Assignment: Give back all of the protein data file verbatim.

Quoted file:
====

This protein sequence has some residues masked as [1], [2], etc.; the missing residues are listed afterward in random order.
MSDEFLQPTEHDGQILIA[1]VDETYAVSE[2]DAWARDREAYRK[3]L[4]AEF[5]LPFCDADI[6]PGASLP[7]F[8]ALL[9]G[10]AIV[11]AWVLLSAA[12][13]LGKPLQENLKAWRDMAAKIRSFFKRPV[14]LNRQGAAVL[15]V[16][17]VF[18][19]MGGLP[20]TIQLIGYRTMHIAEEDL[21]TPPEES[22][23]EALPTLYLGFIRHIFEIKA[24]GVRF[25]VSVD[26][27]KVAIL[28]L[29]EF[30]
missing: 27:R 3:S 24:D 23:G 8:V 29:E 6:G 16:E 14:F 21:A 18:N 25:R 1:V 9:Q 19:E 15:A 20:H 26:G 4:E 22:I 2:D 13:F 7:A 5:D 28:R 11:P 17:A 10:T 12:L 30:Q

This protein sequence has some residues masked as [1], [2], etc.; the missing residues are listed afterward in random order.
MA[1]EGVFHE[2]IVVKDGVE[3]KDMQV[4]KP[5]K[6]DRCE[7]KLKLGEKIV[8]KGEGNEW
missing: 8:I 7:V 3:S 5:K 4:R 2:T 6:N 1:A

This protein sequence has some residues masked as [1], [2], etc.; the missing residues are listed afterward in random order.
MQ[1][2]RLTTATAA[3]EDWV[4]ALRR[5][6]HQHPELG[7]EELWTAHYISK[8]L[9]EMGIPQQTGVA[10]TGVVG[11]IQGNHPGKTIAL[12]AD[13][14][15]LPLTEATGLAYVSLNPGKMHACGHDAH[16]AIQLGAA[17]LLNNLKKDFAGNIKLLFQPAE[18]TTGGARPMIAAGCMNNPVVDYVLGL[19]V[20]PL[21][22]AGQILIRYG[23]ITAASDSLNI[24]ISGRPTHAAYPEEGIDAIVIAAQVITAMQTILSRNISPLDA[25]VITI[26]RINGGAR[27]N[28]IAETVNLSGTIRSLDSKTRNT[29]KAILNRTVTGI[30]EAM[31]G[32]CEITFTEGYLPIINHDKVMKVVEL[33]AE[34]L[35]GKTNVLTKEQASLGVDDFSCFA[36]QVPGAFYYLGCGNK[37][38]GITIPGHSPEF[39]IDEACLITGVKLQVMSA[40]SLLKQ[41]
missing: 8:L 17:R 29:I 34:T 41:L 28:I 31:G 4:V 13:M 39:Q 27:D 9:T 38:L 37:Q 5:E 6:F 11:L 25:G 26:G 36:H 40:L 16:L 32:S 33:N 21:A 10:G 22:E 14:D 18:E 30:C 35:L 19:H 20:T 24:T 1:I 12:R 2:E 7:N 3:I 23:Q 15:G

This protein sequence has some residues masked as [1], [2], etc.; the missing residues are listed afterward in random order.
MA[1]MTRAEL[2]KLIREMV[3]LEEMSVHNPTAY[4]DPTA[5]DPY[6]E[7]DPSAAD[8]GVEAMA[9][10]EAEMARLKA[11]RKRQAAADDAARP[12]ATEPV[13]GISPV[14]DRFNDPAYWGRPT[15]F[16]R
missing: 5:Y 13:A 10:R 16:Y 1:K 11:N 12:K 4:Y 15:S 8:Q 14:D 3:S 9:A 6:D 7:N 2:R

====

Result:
This protein sequence has some residues masked as [1], [2], etc.; the missing residues are listed afterward in random order.
MSDEFLQPTEHDGQILIA[1]VDETYAVSE[2]DAWARDREAYRK[3]L[4]AEF[5]LPFCDADI[6]PGASLP[7]F[8]ALL[9]G[10]AIV[11]AWVLLSAA[12][13]LGKPLQENLKAWRDMAAKIRSFFKRPV[14]LNRQGAAVL[15]V[16][17]VF[18][19]MGGLP[20]TIQLIGYRTMHIAEEDL[21]TPPEES[22][23]EALPTLYLGFIRHIFEIKA[24]GVRF[25]VSVD[26][27]KVAIL[28]L[29]EF[30]
missing: 27:R 3:S 24:D 23:G 8:V 29:E 6:G 16:E 14:F 21:A 18:N 25:R 1:V 9:Q 19:E 15:A 20:H 26:G 4:E 22:I 2:D 13:F 7:A 5:D 28:R 11:P 17:A 10:T 12:L 30:Q

This protein sequence has some residues masked as [1], [2], etc.; the missing residues are listed afterward in random order.
MA[1]EGVFHE[2]IVVKDGVE[3]KDMQV[4]KP[5]K[6]DRCE[7]KLKLGEKIV[8]KGEGNEW
missing: 8:I 7:V 3:S 5:K 4:R 2:T 6:N 1:A

This protein sequence has some residues masked as [1], [2], etc.; the missing residues are listed afterward in random order.
MQ[1][2]RLTTATAA[3]EDWV[4]ALRR[5][6]HQHPELG[7]EELWTAHYISK[8]L[9]EMGIPQQTGVA[10]TGVVG[11]IQGNHPGKTIAL[12]AD[13][14][15]LPLTEATGLAYVSLNPGKMHACGHDAH[16]AIQLGAA[17]LLNNLKKDFAGNIKLLFQPAE[18]TTGGARPMIAAGCMNNPVVDYVLGL[19]V[20]PL[21][22]AGQILIRYG[23]ITAASDSLNI[24]ISGRPTHAAYPEEGIDAIVIAAQVITAMQTILSRNISPLDA[25]VITI[26]RINGGAR[27]N[28]IAETVNLSGTIRSLDSKTRNT[29]KAILNRTVTGI[30]EAM[31]G[32]CEITFTEGYLPIINHDKVMKVVEL[33]AE[34]L[35]GKTNVLTKEQASLGVDDFSCFA[36]QVPGAFYYLGCGNK[37][38]GITIPGHSPEF[39]IDEACLITGVKLQVMSA[40]SLLKQ[41]
missing: 8:L 17:R 29:I 34:T 41:L 28:I 31:G 4:V 13:M 39:Q 27:D 9:T 38:L 37:Q 5:E 6:F 11:L 25:G 26:G 36:H 40:L 16:L 32:S 33:N 21:A 10:G 22:E 14:D 18:E 30:C 35:L 19:H 20:T 24:T 1:I 12:R 2:E 7:N 3:I 23:Q 15:G

This protein sequence has some residues masked as [1], [2], etc.; the missing residues are listed afterward in random order.
MA[1]MTRAEL[2]KLIREMV[3]LEEMSVHNPTAY[4]DPTA[5]DPY[6]E[7]DPSAAD[8]GVEAMA[9][10]EAEMARLKA[11]RKRQAAADDAARP[12]ATEPV[13]GISPV[14]DRFNDPAYWGRPT[15]F[16]R
missing: 5:Y 13:A 10:R 16:Y 1:K 11:N 12:K 4:Y 15:S 8:Q 14:D 3:S 9:A 6:D 7:N 2:R